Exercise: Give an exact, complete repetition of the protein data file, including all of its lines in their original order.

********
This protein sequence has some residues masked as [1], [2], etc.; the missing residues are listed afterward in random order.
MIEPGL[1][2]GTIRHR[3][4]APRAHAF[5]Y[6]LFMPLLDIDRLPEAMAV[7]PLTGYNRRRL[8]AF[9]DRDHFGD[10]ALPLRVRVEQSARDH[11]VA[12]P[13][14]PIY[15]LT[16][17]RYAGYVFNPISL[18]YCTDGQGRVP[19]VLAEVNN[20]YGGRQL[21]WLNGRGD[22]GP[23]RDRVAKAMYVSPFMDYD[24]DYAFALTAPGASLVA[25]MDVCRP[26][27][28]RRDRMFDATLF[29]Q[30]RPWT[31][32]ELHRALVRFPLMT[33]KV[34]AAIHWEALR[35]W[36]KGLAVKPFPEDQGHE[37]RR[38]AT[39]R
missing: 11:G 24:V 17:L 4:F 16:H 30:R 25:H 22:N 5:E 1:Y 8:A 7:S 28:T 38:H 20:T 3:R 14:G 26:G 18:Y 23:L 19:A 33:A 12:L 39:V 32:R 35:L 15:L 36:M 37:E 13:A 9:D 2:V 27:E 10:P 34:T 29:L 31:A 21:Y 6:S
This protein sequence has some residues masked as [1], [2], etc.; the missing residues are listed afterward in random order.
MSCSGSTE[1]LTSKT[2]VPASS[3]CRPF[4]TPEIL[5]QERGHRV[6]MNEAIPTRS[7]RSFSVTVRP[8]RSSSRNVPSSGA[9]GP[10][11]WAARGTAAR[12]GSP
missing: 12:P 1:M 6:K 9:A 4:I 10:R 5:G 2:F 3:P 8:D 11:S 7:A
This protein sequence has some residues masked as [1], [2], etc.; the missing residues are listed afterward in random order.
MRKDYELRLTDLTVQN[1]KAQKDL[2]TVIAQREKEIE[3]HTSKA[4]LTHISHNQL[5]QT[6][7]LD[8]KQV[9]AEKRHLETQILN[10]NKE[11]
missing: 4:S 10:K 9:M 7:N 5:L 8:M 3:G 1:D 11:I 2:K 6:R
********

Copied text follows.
This protein sequence has some residues masked as [1], [2], etc.; the missing residues are listed afterward in random order.
MIEPGL[1][2]GTIRHR[3][4]APRAHAF[5]Y[6]LFMPLLDIDRLPEAMAV[7]PLTGYNRRRL[8]AF[9]DRDHFGD[10]ALPLRVRVEQSARDH[11]VA[12]P[13][14]PIY[15]LT[16][17]RYAGYVFNPISL[18]YCTDGQGRVP[19]VLAEVNN[20]YGGRQL[21]WLNGRGD[22]GP[23]RDRVAKAMYVSPFMDYD[24]DYAFALTAPGASLVA[25]MDVCRP[26][27][28]RRDRMFDATLF[29]Q[30]RPWT[31][32]ELHRALVRFPLMT[33]KV[34]AAIHWEALR[35]W[36]KGLAVKPFPEDQGHE[37]RR[38]AT[39]R
missing: 11:G 24:V 17:L 4:F 16:H 30:R 25:H 22:N 5:E 1:Y 8:A 7:S 28:T 38:H 20:T 3:R 14:G 26:G 18:Y 23:L 19:A 33:A 12:L 39:V 32:R 35:L 15:L 36:M 37:E 13:A 9:D 2:V 27:E 10:P 34:T 29:L 31:A 21:Y 6:S
This protein sequence has some residues masked as [1], [2], etc.; the missing residues are listed afterward in random order.
MSCSGSTE[1]LTSKT[2]VPASS[3]CRPF[4]TPEIL[5]QERGHRV[6]MNEAIPTRS[7]RSFSVTVRP[8]RSSSRNVPSSGA[9]GP[10][11]WAARGTAAR[12]GSP
missing: 12:P 1:M 6:K 9:A 4:I 10:R 5:G 2:F 3:P 8:D 11:S 7:A
This protein sequence has some residues masked as [1], [2], etc.; the missing residues are listed afterward in random order.
MRKDYELRLTDLTVQN[1]KAQKDL[2]TVIAQREKEIE[3]HTSKA[4]LTHISHNQL[5]QT[6][7]LD[8]KQV[9]AEKRHLETQILN[10]NKE[11]
missing: 4:S 10:K 9:M 7:N 5:L 8:M 3:G 1:D 11:I 2:K 6:R